A typical longitudinal thermoelectric device structure is shown in Figure 2. As can be observed from the schematic diagram, each thermocouple unit has two legs, one *p*-type leg and one *n*-type leg. For Peltier refrigeration, the common side of both legs on the top is connected to the object to be cooled while the other side is connected to the heat sink. Following the flow of heat *Qp* and *Qn* in each leg, the top junction is cooled and the heat is transferred to the bottom heat sink.

The TTE unit in Figure 4, on the other hand, is made of one single material. Depending on the direction of current flow, only one kind of charge carrier, holes or electrons, will dominate conduction within each leg. For instance, we can observe electron current *Jn* in the right branch and hole current *Jp* in the left counterpart. Moreover, the heat current of both legs is flowing downward, just like the heat flow of the conventional device.

As demonstrated in Figure 5, a simpler single-leg geometry is possible with transverse thermoelectrics. With the electrons and holes, transportation directions of the

An important quantity in comparing different transverse thermoelectric materials is the transverse figure of merit *T*, which is used in the expressions of device efficiency and performance (see Section 5). For transverse materials, the dimensionless figure of merit *T* is given as:

In the transverse figure of merit expression above, the off-diagonal Seebeck element *x*-direction of current flow, a small resistivity component *y*-direction of the temperature differential, a small thermal conductivity *zT* typically includes the conductivity in the numerator since the scalar equation

## 3. Seebeck tensor of (p × n )-type transverse thermoelectrics

### 3.1. Thermoelectric tensors definition

Below, we derive how parallel anisotropic electron and hole conductivity give rise to the observed transverse thermoelectric behavior in (*p* × *n*)-type thermoelectrics. For an intrinsic semiconductor with anisotropic conductivity, we describe the electrical conductivity of the separate electron and hole bands with tensors

where the diagonal elements satisfy

The total Seebeck tensor for the two-band system is defined as the weighted sum of the single-band Seebeck tensors by the conductivity tensors:

We remark again that this *parallel conduction* of bands within the same material is fundamentally different from stacked synthetic multilayer transverse thermoelectrics of Figure 3 in which the out-of-plane Seebeck arises from *series* electrical and thermal *resistances* of two different materials. From Eq. (10), if oppositely charged carriers dominate conduction along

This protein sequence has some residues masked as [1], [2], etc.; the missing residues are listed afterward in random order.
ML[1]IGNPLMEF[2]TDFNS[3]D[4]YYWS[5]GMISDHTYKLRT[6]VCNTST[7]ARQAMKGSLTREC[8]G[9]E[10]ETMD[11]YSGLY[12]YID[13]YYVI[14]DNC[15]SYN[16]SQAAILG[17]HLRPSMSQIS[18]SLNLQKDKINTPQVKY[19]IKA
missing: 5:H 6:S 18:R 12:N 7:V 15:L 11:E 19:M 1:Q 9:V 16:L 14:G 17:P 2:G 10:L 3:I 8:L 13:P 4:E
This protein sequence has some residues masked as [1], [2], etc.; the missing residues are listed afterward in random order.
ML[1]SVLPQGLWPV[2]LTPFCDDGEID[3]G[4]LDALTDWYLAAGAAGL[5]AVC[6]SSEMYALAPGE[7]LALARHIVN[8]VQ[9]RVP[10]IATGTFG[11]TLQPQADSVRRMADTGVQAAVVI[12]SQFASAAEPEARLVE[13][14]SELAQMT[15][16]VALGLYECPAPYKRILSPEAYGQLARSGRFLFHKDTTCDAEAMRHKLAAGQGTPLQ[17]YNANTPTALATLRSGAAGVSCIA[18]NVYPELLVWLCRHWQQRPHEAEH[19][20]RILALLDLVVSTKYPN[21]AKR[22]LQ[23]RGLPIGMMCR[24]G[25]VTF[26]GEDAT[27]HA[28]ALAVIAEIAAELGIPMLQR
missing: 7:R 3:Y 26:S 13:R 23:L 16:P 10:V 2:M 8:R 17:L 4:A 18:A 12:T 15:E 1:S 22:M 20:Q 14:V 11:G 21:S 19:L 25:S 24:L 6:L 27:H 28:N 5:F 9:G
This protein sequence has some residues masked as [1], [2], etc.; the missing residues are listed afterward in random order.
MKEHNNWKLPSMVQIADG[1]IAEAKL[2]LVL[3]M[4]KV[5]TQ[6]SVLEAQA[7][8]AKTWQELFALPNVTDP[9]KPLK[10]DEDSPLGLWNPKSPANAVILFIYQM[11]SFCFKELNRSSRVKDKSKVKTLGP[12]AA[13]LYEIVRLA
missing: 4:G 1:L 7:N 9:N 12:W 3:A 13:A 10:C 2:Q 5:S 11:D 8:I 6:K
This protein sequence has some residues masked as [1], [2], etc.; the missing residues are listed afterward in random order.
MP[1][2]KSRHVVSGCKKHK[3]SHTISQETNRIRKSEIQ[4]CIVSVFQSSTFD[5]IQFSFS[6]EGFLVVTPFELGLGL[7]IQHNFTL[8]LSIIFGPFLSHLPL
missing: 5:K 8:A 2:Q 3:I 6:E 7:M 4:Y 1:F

with elements

where the first inequality is valid provided that *p*-type conduction in the *a*-direction is sufficiently dominant *n*-type conduction in the *b*-direction is sufficiently dominant

When transverse thermoelectric materials are cut into a shape such that the transport directions *x-y* transport basis can yield the necessary off-diagonal terms:

This nonzero off-diagonal component of the Seebeck tensor *Sxy* in the transport basis is the essential prerequisite for any transverse thermoelectric effect.

### 3.2. Thermoelectric tensor calculation

In the following, we will demonstrate how the anisotropic electrical transport tensors of each separate band can be calculated. Standard longitudinal thermoelectric devices have both heat and electrical current flowing along the same axis, so their electrical resistivity, thermal conductivity, and Seebeck coefficient can be treated as scalars. In contrast, the thermoelectric properties in an anisotropic thermoelectric material must be described by tensors for the electrical conductivity

We, therefore, perform a complete derivation of the thermoelectric tensor components from first principles corresponding to 3D, 2D, and 1D anisotropic transport scenarios. The thermal conductivity tensor

When both an electric field

where

where

where

In the next subsections, we will analyze 3D, 2D, and 1D transport and deduce their thermoelectric tensors. The 3D anisotropic case is for anisotropic effective mass in bulk materials, e.g., an ellipsoidal effective mass such as in noncubic lattices. The 2D anisotropic case is relevant for quasi-2D materials and can be found in parallel quantum wells or weakly coupled superlattice layers with approximately infinite cross-plane effective mass. The 1D anisotropic case can be applied to quasi-1D materials or arrays of nanowires or nanotubes, which have weak tunnel coupling in two directions.

### 3.3. Three-dimensional transport

For a general orthorhombic lattice, the carrier energy relative to the band edge in a given energy band can be expressed with a three-dimensional (3D) effective mass approximation:

where

where